Deletions of the proximal long arm of chromosome 15 are found in the majority of patients with two distinct genetic disorders, Angelman syndrome (AS) and Prader-Willi syndrome (PWS). The deletions in the two syndromes, defined cytogenetically and molecularly, are similar in extent but differ in parental origin. Deletions in AS occur on the maternally-inherited chromosome, whereas deletions in PWS are exclusively of paternal origin. In several nondeletion cases of PWS, uniparental maternal disomy has been detected. Uniparental paternal disomy has now been observed in nondeletion AS cases. These findings strongly suggest that one or more genes in this region are subject to genomic imprinting. The gene encoding the GABAA (tau-aminobutyric acid) receptor beta3 subunit has been localized to the AS/PWS subregion. Additional mapping data indicate that the GABAA receptor beta3 subunit gene can be excluded from the critical region of deletion overlap of PWS but not that of AS. Functionally, a defect in a receptor for tau-aminobutyric acid, which is the principal inhibitory neurotransmitter in vertebrate brain, could account for the clinical manifestations of AS which include seizures, jerky arm movements, severe mental retardation and uncontrollable bouts of laughter. In order to investigate whether an abnormality in this neurotransmitter receptor is associated with the development of AS, the DNA of nondeletion AS patients will be screened for mutations and rearrangements of this gene. Antibodies to the GABAA receptor beta3 subunit will be raised in order to investigate its expression in normal and AS brain. The other main objective of this proposal is to investigate whether the GABAA receptor beta3 subunit gene is imprinted. Among the approaches that will be used to address the latter goal is the study of the methylation pattern of the beta3 subunit gene on the paternally- and maternally-derived chromosomes 15, and the investigation of whether the paternal and maternal beta3 subunit alleles are differentially expressed in mouse brain.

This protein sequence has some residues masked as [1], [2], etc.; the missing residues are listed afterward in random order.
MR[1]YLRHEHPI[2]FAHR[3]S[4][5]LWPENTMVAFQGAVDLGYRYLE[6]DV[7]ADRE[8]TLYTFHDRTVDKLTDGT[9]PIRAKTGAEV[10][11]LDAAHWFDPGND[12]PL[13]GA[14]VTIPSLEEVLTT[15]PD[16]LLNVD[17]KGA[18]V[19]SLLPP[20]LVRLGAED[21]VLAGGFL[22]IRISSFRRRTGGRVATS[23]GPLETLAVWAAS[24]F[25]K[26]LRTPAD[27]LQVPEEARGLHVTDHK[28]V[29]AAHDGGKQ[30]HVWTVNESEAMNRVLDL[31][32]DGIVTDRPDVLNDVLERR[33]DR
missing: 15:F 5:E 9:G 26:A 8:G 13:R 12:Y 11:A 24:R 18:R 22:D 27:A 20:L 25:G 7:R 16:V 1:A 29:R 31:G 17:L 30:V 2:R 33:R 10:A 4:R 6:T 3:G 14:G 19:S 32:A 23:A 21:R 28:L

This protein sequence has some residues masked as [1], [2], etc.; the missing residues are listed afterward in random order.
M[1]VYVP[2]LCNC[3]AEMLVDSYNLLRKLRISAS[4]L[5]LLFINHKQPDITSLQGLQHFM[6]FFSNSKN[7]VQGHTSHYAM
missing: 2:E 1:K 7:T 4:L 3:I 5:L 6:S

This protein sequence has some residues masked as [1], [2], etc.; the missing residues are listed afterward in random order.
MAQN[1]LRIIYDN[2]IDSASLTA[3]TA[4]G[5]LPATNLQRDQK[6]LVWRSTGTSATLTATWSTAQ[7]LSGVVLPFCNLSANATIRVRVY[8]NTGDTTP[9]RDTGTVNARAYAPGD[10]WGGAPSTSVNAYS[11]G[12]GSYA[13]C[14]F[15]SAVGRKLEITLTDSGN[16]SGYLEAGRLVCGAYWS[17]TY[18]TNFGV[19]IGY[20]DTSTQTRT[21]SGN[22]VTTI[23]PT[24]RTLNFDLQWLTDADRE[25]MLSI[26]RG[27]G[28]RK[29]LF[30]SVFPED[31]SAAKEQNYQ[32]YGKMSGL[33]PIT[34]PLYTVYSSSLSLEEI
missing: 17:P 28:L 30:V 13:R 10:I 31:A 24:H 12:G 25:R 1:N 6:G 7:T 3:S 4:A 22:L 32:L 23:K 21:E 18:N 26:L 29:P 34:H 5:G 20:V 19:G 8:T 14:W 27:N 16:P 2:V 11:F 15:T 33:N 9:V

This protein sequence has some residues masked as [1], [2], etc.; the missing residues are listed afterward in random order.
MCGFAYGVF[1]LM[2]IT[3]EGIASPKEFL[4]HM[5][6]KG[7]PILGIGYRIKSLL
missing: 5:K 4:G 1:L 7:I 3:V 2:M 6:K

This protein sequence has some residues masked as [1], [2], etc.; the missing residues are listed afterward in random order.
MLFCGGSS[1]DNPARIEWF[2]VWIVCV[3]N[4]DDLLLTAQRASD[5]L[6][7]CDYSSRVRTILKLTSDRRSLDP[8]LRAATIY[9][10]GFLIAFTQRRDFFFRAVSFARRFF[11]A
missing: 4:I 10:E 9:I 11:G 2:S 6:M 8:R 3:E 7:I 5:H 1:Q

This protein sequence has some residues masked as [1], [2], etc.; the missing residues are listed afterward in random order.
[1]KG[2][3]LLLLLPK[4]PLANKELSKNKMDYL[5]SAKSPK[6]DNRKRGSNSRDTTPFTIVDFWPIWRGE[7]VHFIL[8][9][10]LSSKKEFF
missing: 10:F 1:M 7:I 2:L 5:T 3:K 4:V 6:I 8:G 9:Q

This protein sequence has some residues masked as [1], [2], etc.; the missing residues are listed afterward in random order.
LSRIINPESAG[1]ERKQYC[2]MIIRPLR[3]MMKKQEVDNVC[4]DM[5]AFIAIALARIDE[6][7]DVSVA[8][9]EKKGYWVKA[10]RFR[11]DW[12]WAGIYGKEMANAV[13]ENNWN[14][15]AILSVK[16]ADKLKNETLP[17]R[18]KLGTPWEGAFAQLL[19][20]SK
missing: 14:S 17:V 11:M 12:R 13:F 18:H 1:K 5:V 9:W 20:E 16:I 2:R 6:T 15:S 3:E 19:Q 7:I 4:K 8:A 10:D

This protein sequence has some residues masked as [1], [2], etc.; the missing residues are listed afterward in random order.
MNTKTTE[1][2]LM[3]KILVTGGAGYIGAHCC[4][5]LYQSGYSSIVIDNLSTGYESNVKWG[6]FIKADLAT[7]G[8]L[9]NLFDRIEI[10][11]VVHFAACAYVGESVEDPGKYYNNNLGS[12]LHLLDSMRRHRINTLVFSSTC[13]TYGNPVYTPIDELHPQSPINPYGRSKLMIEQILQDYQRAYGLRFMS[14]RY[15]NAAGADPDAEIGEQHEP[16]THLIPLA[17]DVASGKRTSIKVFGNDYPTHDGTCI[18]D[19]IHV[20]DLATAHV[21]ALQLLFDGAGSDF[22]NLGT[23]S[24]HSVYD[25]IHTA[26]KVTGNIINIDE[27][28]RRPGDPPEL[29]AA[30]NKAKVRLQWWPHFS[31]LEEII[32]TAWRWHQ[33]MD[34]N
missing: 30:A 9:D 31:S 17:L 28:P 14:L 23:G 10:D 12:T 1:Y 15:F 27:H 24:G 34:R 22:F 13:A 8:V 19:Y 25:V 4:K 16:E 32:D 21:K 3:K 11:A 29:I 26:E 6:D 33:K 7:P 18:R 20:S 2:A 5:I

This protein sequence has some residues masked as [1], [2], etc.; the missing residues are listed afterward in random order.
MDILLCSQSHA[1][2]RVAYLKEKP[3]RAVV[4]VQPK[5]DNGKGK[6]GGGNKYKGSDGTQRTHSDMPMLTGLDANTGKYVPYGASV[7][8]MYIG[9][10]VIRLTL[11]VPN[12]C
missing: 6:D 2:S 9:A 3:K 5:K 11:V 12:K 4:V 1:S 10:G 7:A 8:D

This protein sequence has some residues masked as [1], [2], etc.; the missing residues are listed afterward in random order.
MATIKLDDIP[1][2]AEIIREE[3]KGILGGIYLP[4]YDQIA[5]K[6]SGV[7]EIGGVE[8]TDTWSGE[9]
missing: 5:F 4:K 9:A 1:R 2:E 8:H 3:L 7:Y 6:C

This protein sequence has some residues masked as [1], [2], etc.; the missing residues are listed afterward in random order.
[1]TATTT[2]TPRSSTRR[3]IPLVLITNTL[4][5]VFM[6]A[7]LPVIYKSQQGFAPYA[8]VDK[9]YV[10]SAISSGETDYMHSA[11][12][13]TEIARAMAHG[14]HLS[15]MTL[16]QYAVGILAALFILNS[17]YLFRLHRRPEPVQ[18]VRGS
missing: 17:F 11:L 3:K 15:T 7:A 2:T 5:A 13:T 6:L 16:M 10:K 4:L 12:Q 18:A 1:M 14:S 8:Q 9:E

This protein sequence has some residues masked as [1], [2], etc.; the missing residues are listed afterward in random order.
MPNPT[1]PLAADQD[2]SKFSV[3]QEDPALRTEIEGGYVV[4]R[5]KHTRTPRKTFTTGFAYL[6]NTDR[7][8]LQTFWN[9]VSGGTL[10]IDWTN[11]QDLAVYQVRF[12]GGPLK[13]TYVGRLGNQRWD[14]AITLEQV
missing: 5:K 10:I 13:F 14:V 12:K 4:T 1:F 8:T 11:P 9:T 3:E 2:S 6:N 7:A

National Institute of Health (NIH)
National Institute of Neurological Disorders and Stroke (NINDS)
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Mammalian Genetics Study Section (MGN)
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Children's Hospital Boston
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